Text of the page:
21 March 2011
I believe school is an intensely social experience. Raising my kids in a respectful multicultural environment is what East Metro Integration District has been about. Kids can be friends with anyone, they talk with each other, they share and know one another. Their comfort with each other will make the world a better place as they take their place in it. EMID is also an environment where smaller scale makes it possible to develop practices that could transform education, if only we had the fortitude to listen to the lessons. Unfortunately, some of the most transformative practices, such as multiage looping classrooms, have already been sacrificed on the alter of state standards and testing. Even our year-round calendar, which teachers and parents know prevents the summer “backslide” and keeps kids engaged all year long in learning, is under stress because it actually puts our kids at a disadvantage when they participate in statewide standardized tests (administered during a calendar window rather than a student-contact-days window).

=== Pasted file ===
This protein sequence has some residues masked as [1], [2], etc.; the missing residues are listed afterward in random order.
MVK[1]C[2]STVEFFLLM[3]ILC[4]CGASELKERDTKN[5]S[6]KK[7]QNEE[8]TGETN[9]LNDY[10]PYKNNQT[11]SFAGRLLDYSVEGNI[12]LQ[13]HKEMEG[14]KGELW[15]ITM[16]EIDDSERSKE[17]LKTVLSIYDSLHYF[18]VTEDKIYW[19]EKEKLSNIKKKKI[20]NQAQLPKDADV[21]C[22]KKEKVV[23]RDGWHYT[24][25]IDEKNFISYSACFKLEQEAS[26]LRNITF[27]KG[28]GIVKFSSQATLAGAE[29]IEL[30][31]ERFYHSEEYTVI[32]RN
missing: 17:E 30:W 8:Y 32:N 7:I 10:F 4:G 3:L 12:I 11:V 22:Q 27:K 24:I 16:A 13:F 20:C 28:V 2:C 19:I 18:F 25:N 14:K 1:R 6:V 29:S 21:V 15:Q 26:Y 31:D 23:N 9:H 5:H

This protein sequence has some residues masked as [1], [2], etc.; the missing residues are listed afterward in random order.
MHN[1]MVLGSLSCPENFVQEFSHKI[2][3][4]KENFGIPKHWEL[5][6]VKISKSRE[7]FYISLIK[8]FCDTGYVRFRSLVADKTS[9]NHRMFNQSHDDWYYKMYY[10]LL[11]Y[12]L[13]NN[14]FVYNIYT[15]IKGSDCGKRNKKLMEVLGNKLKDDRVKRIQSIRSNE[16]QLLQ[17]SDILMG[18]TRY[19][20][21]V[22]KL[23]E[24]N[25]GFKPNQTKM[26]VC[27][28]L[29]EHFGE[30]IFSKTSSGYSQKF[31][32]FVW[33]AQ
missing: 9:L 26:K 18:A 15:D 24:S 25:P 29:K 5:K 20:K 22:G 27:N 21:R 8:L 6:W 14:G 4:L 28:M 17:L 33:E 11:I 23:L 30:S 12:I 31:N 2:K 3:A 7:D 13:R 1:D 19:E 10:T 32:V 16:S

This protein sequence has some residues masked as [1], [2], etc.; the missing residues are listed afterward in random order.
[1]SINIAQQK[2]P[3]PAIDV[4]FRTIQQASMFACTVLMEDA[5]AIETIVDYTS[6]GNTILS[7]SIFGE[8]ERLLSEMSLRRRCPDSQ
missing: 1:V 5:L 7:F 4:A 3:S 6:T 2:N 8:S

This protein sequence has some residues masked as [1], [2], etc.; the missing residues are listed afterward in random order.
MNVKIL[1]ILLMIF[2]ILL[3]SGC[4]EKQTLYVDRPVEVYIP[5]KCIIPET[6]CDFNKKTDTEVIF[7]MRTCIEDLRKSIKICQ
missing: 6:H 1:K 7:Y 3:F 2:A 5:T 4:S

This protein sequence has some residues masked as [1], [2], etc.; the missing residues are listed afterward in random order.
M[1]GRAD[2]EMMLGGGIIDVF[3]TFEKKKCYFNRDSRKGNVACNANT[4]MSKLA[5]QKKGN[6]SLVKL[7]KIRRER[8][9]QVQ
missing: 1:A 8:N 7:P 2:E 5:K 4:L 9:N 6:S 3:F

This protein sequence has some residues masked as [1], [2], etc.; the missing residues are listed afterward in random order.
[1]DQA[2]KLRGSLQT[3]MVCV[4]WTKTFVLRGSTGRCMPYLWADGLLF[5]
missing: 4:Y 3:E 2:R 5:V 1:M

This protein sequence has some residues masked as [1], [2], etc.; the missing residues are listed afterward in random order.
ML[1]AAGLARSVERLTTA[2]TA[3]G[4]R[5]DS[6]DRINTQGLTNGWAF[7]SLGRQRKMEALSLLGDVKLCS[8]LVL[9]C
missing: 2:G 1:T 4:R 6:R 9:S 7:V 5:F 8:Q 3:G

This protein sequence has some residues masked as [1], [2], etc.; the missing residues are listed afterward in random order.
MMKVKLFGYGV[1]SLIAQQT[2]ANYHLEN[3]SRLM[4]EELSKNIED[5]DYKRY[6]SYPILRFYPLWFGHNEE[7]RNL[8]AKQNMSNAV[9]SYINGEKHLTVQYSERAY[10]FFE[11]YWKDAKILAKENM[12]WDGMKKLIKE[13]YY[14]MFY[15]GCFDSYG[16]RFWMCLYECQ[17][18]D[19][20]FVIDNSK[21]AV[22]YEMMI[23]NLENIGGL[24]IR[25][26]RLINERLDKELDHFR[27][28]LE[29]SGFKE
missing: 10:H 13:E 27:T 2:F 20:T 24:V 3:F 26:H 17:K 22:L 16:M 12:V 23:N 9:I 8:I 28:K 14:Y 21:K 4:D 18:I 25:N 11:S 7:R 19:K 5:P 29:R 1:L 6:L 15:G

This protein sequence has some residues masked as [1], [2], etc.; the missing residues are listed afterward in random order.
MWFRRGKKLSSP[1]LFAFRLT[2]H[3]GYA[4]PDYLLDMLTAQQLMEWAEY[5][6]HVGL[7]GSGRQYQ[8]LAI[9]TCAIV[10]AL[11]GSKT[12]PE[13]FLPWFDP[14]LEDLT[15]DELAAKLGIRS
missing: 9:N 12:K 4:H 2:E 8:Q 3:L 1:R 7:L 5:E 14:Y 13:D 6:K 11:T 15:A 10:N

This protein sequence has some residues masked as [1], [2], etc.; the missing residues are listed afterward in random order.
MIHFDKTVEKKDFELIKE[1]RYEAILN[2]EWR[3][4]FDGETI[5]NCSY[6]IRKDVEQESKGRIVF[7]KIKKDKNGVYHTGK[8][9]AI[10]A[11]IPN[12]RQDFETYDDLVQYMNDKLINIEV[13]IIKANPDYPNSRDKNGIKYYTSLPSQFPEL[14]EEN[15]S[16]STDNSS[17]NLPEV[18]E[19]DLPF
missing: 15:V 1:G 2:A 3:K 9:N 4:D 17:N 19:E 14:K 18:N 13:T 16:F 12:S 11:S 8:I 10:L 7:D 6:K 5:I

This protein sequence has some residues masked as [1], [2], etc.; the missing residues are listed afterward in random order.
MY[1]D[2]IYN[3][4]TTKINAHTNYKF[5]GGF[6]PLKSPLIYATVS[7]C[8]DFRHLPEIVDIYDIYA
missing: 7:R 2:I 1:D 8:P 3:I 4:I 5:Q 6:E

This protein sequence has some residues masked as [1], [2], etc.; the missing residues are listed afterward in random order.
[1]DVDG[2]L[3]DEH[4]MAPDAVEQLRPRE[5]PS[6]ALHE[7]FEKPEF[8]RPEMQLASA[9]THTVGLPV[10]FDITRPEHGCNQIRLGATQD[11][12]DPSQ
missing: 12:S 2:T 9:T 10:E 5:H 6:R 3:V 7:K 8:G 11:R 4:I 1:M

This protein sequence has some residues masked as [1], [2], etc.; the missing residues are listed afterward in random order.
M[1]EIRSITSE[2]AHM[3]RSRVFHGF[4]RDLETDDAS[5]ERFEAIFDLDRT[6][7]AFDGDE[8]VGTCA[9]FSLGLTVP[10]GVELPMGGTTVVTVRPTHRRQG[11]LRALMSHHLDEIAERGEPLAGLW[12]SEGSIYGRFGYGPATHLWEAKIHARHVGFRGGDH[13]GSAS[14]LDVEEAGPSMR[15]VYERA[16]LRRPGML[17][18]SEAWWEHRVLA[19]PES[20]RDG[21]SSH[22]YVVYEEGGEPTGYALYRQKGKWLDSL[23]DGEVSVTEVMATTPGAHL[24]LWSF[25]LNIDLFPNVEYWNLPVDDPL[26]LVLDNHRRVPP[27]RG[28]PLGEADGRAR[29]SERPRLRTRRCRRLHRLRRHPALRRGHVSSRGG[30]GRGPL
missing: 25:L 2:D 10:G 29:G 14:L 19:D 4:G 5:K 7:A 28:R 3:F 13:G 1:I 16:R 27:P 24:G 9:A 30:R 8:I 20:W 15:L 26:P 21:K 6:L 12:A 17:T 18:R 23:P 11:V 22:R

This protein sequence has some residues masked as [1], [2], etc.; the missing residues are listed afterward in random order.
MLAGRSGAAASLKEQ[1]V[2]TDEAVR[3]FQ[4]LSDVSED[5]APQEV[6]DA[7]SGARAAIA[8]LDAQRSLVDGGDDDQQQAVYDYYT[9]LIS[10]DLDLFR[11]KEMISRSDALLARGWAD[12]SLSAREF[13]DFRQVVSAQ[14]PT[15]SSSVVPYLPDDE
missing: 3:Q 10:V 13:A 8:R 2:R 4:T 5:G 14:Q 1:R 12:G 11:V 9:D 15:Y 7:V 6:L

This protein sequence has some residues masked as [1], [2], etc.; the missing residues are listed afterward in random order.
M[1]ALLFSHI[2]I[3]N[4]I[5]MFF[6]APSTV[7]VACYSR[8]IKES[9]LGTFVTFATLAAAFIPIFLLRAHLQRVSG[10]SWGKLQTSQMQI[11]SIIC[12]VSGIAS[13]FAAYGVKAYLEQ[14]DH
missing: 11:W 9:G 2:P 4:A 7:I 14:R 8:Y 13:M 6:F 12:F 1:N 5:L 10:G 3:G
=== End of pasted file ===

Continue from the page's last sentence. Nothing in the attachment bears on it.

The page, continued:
Focussing solely on the achievement gap misses much of what happens in a school. EMID serves not only the kids in our schools, but educates the educators in 10 districts. Integration funds carve out an important space for innovation, for testing new ideas while giving kids the confidence and space to know one another and each others cultures.
But while this bill renames integration to innovation, it will significantly harm EMIDs ability to do this vital work. I sit on our site council, I attend our board meeting, I know how dependent we are on the foresight and understanding of this committee. We need your support, I hope we get it.